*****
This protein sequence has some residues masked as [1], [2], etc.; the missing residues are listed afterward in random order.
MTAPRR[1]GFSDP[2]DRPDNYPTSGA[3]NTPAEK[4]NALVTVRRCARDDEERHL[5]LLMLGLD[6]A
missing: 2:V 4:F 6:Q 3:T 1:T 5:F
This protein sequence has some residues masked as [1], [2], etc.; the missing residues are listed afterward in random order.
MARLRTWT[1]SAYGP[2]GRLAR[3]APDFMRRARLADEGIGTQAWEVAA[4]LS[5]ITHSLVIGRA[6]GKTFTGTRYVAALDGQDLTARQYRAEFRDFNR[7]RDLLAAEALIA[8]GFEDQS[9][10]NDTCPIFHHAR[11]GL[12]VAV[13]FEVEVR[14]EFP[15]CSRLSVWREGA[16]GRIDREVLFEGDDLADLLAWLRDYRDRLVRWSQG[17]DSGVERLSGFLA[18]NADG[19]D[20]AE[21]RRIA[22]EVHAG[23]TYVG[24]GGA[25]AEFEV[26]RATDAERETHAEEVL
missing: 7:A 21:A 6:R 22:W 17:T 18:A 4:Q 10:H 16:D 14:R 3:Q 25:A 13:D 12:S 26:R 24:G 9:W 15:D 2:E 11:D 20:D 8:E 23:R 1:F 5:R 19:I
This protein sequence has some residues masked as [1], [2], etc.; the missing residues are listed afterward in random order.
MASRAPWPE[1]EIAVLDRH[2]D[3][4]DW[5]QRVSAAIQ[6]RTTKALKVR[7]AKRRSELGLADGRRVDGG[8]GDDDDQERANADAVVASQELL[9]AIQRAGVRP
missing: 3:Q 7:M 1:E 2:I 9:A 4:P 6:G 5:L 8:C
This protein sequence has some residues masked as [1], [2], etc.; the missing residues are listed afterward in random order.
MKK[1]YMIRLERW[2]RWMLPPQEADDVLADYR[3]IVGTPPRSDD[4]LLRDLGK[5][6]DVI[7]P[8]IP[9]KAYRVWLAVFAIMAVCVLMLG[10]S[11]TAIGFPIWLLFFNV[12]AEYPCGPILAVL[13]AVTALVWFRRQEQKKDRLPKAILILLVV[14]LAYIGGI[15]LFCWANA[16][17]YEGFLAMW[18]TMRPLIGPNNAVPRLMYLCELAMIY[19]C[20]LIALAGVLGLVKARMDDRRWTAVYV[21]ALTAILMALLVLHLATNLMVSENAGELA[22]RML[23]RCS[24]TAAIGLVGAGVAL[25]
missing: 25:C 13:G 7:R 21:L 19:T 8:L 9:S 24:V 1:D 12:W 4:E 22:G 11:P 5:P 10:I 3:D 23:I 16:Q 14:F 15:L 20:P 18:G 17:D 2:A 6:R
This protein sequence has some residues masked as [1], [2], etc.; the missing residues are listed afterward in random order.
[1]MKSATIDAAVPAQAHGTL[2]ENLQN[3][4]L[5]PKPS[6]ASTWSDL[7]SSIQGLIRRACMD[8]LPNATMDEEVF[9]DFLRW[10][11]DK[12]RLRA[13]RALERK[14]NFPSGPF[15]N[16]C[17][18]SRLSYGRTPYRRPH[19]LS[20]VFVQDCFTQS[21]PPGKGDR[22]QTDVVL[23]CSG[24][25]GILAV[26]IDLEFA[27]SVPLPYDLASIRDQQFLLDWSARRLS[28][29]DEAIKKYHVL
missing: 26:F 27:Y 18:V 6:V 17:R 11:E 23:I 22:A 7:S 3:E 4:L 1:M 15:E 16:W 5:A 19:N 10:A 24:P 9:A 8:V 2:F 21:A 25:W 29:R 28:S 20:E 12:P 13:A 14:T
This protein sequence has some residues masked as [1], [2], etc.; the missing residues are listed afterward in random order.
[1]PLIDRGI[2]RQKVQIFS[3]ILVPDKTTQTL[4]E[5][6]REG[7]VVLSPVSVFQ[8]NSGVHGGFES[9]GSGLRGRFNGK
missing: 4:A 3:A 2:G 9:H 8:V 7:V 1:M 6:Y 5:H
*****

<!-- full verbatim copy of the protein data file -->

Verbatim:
This protein sequence has some residues masked as [1], [2], etc.; the missing residues are listed afterward in random order.
MTAPRR[1]GFSDP[2]DRPDNYPTSGA[3]NTPAEK[4]NALVTVRRCARDDEERHL[5]LLMLGLD[6]A
missing: 2:V 4:F 6:Q 3:T 1:T 5:F
This protein sequence has some residues masked as [1], [2], etc.; the missing residues are listed afterward in random order.
MARLRTWT[1]SAYGP[2]GRLAR[3]APDFMRRARLADEGIGTQAWEVAA[4]LS[5]ITHSLVIGRA[6]GKTFTGTRYVAALDGQDLTARQYRAEFRDFNR[7]RDLLAAEALIA[8]GFEDQS[9][10]NDTCPIFHHAR[11]GL[12]VAV[13]FEVEVR[14]EFP[15]CSRLSVWREGA[16]GRIDREVLFEGDDLADLLAWLRDYRDRLVRWSQG[17]DSGVERLSGFLA[18]NADG[19]D[20]AE[21]RRIA[22]EVHAG[23]TYVG[24]GGA[25]AEFEV[26]RATDAERETHAEEVL
missing: 7:A 21:A 6:R 22:W 17:T 18:A 4:Q 10:H 16:D 14:R 3:Q 25:A 13:D 12:S 26:R 24:G 9:W 15:D 2:E 11:D 20:D 8:E 23:R 1:F 5:R 19:I
This protein sequence has some residues masked as [1], [2], etc.; the missing residues are listed afterward in random order.
MASRAPWPE[1]EIAVLDRH[2]D[3][4]DW[5]QRVSAAIQ[6]RTTKALKVR[7]AKRRSELGLADGRRVDGG[8]GDDDDQERANADAVVASQELL[9]AIQRAGVRP
missing: 3:Q 7:M 1:E 2:I 9:A 4:P 6:G 5:L 8:C
This protein sequence has some residues masked as [1], [2], etc.; the missing residues are listed afterward in random order.
MKK[1]YMIRLERW[2]RWMLPPQEADDVLADYR[3]IVGTPPRSDD[4]LLRDLGK[5][6]DVI[7]P[8]IP[9]KAYRVWLAVFAIMAVCVLMLG[10]S[11]TAIGFPIWLLFFNV[12]AEYPCGPILAVL[13]AVTALVWFRRQEQKKDRLPKAILILLVV[14]LAYIGGI[15]LFCWANA[16][17]YEGFLAMW[18]TMRPLIGPNNAVPRLMYLCELAMIY[19]C[20]LIALAGVLGLVKARMDDRRWTAVYV[21]ALTAILMALLVLHLATNLMVSENAGELA[22]RML[23]RCS[24]TAAIGLVGAGVAL[25]
missing: 25:C 13:G 7:R 21:L 19:T 8:L 9:S 24:V 1:D 12:W 4:E 22:G 11:P 5:P 10:I 3:D 23:I 16:Q 14:F 15:L 20:P 18:G 17:D 2:A 6:R
This protein sequence has some residues masked as [1], [2], etc.; the missing residues are listed afterward in random order.
[1]MKSATIDAAVPAQAHGTL[2]ENLQN[3][4]L[5]PKPS[6]ASTWSDL[7]SSIQGLIRRACMD[8]LPNATMDEEVF[9]DFLRW[10][11]DK[12]RLRA[13]RALERK[14]NFPSGPF[15]N[16]C[17][18]SRLSYGRTPYRRPH[19]LS[20]VFVQDCFTQS[21]PPGKGDR[22]QTDVVL[23]CSG[24][25]GILAV[26]IDLEFA[27]SVPLPYDLASIRDQQFLLDWSARRLS[28][29]DEAIKKYHVL
missing: 26:F 27:Y 18:V 6:V 17:R 11:E 23:I 22:A 7:S 3:E 4:L 1:M 15:E 16:W 5:A 19:N 10:A 24:P 9:A 8:V 2:F 21:A 25:W 29:R 28:S 20:E 12:P 13:A 14:T
This protein sequence has some residues masked as [1], [2], etc.; the missing residues are listed afterward in random order.
[1]PLIDRGI[2]RQKVQIFS[3]ILVPDKTTQTL[4]E[5][6]REG[7]VVLSPVSVFQ[8]NSGVHGGFES[9]GSGLRGRFNGK
missing: 4:A 3:A 2:G 9:H 8:V 7:V 1:M 6:Y 5:H